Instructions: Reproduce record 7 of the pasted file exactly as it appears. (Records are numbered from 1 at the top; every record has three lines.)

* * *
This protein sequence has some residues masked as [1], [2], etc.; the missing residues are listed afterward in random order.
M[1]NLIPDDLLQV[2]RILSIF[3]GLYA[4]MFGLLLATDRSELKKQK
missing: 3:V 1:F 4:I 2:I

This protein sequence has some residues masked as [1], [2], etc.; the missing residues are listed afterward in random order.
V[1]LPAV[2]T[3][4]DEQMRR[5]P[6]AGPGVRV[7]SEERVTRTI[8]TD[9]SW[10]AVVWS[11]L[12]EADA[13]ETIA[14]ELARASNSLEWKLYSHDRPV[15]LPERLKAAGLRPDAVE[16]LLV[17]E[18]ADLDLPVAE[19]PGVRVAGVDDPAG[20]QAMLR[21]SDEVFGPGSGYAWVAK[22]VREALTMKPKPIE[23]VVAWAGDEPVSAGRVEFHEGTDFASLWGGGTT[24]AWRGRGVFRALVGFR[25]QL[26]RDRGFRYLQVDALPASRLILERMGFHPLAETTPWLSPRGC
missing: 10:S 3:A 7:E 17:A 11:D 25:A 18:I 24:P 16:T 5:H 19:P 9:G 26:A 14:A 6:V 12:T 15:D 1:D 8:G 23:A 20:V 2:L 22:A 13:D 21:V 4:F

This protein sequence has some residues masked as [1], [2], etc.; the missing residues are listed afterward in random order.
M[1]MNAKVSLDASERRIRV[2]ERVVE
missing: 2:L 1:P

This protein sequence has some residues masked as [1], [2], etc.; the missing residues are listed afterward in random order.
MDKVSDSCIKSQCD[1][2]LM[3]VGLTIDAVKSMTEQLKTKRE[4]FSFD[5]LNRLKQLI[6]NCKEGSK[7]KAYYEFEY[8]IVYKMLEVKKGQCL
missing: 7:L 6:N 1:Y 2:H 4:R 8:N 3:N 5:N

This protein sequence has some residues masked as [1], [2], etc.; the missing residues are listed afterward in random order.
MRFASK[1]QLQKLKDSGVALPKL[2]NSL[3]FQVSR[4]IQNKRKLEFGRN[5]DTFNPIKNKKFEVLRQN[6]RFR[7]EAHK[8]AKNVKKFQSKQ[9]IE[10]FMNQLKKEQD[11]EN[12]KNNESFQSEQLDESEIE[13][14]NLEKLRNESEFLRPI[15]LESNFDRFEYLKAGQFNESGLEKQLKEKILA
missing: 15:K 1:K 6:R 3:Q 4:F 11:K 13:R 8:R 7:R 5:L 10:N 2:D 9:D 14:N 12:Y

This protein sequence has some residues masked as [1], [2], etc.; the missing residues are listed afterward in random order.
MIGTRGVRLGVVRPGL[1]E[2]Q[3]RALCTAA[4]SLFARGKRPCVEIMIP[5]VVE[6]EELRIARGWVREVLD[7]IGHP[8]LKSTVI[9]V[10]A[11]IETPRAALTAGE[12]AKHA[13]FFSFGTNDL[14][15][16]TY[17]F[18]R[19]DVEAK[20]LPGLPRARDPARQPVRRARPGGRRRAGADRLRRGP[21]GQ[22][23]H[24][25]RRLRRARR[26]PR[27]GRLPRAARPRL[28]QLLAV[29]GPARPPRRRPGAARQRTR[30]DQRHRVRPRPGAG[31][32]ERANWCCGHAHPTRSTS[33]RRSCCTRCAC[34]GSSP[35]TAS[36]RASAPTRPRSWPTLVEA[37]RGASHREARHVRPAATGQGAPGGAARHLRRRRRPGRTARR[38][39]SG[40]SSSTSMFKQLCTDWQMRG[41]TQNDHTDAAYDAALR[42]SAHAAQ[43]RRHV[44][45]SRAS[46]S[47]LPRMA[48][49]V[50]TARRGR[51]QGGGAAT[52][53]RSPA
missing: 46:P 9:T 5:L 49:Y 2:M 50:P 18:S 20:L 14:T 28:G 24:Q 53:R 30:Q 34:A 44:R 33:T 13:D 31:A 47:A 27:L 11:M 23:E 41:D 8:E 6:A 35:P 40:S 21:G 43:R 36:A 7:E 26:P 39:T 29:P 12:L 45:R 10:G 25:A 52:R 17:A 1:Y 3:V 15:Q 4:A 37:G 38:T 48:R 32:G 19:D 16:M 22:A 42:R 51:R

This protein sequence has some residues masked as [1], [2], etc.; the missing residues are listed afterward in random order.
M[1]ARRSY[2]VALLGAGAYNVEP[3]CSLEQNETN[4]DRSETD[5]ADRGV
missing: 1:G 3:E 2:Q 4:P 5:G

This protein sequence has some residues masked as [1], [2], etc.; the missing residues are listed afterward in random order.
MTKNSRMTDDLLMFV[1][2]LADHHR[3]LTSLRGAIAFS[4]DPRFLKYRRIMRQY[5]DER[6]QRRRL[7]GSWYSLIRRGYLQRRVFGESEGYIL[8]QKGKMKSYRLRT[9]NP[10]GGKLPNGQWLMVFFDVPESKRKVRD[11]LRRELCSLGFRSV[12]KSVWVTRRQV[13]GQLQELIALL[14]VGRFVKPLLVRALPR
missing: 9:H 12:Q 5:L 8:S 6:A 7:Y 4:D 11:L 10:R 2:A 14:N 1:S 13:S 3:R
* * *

This protein sequence has some residues masked as [1], [2], etc.; the missing residues are listed afterward in random order.
M[1]ARRSY[2]VALLGAGAYNVEP[3]CSLEQNETN[4]DRSETD[5]ADRGV
missing: 1:G 3:E 2:Q 4:P 5:G